My friend Rob Vanderhoff had posed a question for me, which I will paraphrase as follows. Imagine we take a centrifuge and load it with several vials of blood, then cause the centrifuge to spin for a period of time, then stop it from spinning, then examine the blood in the vials. Our inspection would reveal that the blood had separated into several base components, sorted by mass, from top to bottom within the vials. So far, this is everyday stuff, but then Rob threw in the following twist. Say that we repeat the experiment, but we shift our frame of reference. Instead of causing the centrifuge to spin, we consider the centrifuge to be standing still and the universe to be rotating around it. Does the blood still separate? If the blood does separate, does this violate Newton's First Law, which says that an object at rest will stay at rest until acted upon by an external force?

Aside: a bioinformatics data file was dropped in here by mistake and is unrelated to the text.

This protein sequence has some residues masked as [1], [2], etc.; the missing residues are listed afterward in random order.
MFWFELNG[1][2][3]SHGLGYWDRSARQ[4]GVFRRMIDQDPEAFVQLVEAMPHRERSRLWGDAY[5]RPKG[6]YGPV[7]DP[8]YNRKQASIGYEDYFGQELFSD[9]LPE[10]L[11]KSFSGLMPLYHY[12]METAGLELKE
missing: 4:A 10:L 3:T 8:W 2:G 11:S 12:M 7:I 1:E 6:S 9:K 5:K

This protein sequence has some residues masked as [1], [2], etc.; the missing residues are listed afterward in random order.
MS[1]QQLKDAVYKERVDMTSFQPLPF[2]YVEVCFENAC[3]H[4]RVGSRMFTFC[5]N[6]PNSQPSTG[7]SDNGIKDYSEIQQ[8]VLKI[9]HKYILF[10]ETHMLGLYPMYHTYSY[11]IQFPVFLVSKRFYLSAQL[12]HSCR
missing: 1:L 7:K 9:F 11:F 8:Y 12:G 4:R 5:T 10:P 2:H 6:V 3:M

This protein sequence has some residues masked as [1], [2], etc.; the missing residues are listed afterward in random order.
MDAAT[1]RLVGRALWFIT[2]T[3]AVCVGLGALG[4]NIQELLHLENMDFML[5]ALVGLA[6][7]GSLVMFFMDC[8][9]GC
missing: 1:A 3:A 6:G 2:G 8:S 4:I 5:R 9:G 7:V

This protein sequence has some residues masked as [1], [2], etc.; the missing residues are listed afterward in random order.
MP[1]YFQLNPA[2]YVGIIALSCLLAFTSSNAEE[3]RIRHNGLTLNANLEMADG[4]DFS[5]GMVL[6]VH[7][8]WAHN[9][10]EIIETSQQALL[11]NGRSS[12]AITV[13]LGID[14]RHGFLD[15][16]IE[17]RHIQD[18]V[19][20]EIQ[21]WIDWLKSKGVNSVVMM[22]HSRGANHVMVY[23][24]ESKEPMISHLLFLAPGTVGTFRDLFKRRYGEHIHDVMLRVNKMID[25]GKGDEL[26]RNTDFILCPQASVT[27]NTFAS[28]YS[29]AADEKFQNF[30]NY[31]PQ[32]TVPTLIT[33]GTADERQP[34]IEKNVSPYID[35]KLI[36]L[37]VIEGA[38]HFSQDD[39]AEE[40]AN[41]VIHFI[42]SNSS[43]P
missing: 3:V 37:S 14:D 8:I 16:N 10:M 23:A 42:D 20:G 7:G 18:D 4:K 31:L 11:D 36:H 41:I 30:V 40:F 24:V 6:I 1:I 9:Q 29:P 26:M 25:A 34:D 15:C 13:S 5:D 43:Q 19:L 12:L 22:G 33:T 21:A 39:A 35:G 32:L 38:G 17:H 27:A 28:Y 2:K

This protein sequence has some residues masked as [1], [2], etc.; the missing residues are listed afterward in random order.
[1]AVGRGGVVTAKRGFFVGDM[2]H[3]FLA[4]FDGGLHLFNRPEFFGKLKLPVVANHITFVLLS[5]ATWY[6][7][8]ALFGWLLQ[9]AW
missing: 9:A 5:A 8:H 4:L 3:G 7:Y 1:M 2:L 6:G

This one kept me occupied for at least a couple of hours before I felt I had thought it completely through. Of course the blood will separate, as shifting our frame of reference does nothing to alter the underlying mechanics of what is happening. Newton's First Law is not violated with respect to any object that isn't being acted upon by a force. And while I don't want to spill the beans for anyone who wants to think about this for a bit, I would recommend focusing on the following two questions. First, what are the nature of the forces acting in a centrifuge and where do they come from? Second, what does it take to be considered an "object" for the purposes of Newton's First Law and does our loaded centrifuge count in this situation?

Alright, so it just wasn't going to be one of those "light thinking" kind of days. This happens to me more than I care to admit, and I know from experience that all I can do is go with the flow or find something to distract me. But from the saddle of my bicycle I couldn't exactly turn on the television or pick up a book, and although the passing scenery was new to me it felt so familiar that it couldn't distract me from the gears that were turning inside my head.